Royal Jordanian Amman to London Heathrow 787 review

In terms of power sockets, you’re sorted.  As well as a UK plug there is a USB socket.

Royal Jordanian Amman to London Heathrow 787 review

In-flight Entertainment

The IFE, to be honest, was definitely the low spot of the flight.  

It didn’t help that one side of my headphones was broken, with no sound coming out.  It didn’t really matter in the end as there were a grand total of 11 English language films on the system.  Kingsman was the token recent release, with classics such as Die Hard making up the balance.  I was really struggling to find something worth watching.

(I don’t normally watch much IFE as regular readers know, but my inability to get hold of any same-day English language newspapers in the airport or lounge in Amman had left me a little low on reading material.)

There was also a compulsory – or it seemed compulsory – five minute ‘TV preview’ video which played before I could select anything to watch.  It wasn’t fun.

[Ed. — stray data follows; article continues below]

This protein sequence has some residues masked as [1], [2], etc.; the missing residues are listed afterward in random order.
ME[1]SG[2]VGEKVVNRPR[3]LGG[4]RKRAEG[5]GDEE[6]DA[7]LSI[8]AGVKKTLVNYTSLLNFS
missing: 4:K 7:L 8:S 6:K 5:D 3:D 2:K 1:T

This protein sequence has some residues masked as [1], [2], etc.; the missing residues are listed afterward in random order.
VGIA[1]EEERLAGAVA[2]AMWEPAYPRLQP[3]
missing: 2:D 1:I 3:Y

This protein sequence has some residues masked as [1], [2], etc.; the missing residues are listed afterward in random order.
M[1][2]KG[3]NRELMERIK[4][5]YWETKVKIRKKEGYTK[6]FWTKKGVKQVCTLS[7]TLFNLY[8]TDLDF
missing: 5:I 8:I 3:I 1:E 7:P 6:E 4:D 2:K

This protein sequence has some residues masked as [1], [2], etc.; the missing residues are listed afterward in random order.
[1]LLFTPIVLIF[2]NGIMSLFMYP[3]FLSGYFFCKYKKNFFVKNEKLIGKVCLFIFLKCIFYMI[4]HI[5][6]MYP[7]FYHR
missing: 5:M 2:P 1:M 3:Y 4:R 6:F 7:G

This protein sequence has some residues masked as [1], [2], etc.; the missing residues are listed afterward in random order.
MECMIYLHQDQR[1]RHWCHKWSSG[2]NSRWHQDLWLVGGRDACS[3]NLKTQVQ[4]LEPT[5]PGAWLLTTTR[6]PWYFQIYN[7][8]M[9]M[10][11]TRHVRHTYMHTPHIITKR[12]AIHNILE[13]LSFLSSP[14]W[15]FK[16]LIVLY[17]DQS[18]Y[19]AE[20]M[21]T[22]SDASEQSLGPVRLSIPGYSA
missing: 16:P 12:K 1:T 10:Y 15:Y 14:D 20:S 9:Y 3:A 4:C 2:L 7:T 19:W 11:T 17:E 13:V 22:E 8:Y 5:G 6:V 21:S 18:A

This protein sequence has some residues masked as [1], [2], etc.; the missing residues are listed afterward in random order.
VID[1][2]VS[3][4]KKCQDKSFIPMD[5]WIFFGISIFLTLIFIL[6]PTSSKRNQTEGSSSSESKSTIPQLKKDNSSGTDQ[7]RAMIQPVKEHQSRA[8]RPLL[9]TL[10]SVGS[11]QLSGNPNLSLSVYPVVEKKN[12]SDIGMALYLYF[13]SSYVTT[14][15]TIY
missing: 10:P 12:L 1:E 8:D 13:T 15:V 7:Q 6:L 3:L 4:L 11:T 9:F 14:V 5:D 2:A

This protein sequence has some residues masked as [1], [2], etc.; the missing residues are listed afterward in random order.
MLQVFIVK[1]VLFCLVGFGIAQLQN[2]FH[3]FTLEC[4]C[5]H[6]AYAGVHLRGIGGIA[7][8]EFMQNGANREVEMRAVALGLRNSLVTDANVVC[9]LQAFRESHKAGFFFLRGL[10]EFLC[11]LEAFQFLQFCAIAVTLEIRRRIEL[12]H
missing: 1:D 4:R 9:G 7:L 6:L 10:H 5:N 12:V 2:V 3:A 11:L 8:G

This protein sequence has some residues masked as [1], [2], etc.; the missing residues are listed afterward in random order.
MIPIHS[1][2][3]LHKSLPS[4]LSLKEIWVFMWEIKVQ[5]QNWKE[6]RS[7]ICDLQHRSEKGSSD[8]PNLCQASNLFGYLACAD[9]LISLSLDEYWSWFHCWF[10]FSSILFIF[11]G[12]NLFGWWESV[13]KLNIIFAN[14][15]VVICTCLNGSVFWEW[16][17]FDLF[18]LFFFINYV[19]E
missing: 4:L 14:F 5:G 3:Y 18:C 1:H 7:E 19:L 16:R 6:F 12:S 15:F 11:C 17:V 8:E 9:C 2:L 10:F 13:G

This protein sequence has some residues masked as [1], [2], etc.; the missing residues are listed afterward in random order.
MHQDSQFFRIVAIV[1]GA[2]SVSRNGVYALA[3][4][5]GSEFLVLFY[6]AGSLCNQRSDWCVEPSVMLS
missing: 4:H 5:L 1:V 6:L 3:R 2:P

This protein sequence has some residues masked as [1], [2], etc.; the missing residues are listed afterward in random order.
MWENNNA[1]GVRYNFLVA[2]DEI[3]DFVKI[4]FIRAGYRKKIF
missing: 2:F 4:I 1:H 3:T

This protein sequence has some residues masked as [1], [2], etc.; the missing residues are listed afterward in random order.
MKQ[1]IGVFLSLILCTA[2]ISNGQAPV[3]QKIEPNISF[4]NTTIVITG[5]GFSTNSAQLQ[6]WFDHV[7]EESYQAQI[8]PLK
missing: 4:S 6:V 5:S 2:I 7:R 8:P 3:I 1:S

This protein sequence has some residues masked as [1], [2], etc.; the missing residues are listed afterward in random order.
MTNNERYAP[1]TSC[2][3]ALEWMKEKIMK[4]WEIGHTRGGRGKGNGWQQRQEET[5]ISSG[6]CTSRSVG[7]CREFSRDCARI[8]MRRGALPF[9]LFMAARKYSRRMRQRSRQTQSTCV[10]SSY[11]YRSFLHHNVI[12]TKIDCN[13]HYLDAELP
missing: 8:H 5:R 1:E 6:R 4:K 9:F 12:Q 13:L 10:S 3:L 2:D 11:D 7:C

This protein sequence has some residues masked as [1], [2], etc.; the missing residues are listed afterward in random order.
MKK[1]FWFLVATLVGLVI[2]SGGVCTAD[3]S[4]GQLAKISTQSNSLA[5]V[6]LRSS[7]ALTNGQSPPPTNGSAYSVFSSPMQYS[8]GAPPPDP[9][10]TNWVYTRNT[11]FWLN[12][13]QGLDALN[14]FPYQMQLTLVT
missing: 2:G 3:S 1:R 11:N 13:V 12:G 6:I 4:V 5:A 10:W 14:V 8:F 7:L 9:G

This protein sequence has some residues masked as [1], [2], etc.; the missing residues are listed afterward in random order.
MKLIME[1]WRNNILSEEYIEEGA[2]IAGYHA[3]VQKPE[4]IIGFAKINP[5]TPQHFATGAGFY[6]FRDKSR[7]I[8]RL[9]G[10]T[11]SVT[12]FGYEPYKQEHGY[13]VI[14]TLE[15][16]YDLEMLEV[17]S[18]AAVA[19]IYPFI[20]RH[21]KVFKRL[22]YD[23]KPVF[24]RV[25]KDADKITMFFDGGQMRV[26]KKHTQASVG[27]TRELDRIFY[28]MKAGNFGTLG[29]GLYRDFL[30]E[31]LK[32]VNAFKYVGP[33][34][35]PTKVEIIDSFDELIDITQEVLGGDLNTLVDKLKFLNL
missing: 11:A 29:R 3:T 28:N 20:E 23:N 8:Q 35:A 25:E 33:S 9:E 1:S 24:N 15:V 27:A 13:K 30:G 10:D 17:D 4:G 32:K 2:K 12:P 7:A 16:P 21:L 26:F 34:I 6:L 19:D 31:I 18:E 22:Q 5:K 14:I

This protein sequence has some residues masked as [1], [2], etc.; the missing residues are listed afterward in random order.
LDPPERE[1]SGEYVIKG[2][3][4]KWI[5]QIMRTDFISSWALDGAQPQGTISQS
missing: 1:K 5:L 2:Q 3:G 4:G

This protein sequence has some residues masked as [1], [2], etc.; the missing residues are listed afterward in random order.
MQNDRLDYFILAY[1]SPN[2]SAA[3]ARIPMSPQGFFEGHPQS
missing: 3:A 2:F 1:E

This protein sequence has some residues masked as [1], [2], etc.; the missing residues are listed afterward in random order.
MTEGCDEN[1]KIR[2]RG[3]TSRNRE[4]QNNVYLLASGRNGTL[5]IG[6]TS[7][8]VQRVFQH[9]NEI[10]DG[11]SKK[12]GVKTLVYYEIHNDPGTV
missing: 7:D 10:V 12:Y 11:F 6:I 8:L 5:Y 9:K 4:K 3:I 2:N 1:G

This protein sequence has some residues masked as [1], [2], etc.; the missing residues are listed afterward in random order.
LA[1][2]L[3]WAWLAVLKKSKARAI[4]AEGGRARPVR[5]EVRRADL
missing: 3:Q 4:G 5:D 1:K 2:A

Toiletries

A decent pillow and blanket were provided.  There were no pyjamas but that is hardly surprising for a day flight in business class.

I did get a modest toiletry bag containing socks, eye shade, ear plugs, mouth wash, comb, lip balm, body lotion and toothbrush.  The only recognisable branding was on the Colgate toothpaste.

Meal service

Royal Jordanian did a good job with their meal service, which I would describe as ‘solid’.  It is certainly a step above Club World.

I haven’t had the chance to try the British Airways Club World trolley service yet, but Royal Jordanian operates in the same way and it works well.  A trolley service only makes sense if the airline is happy for you to mix and match the various foods on offer and RJ was happy to oblige.

Here is the trolley in the aisle:

Royal Jordanian Amman to London Heathrow 787 review

and here is how the food looks on it.  The silver foil trays are not the classiest but it presumably keeps the food warm if it came out of the oven that way.

Royal Jordanian Amman to London Heathrow 787 review

The appetiser was simply described on the menu as “a choice of appetisers” with a mixed salad.  I went for a fish based selection: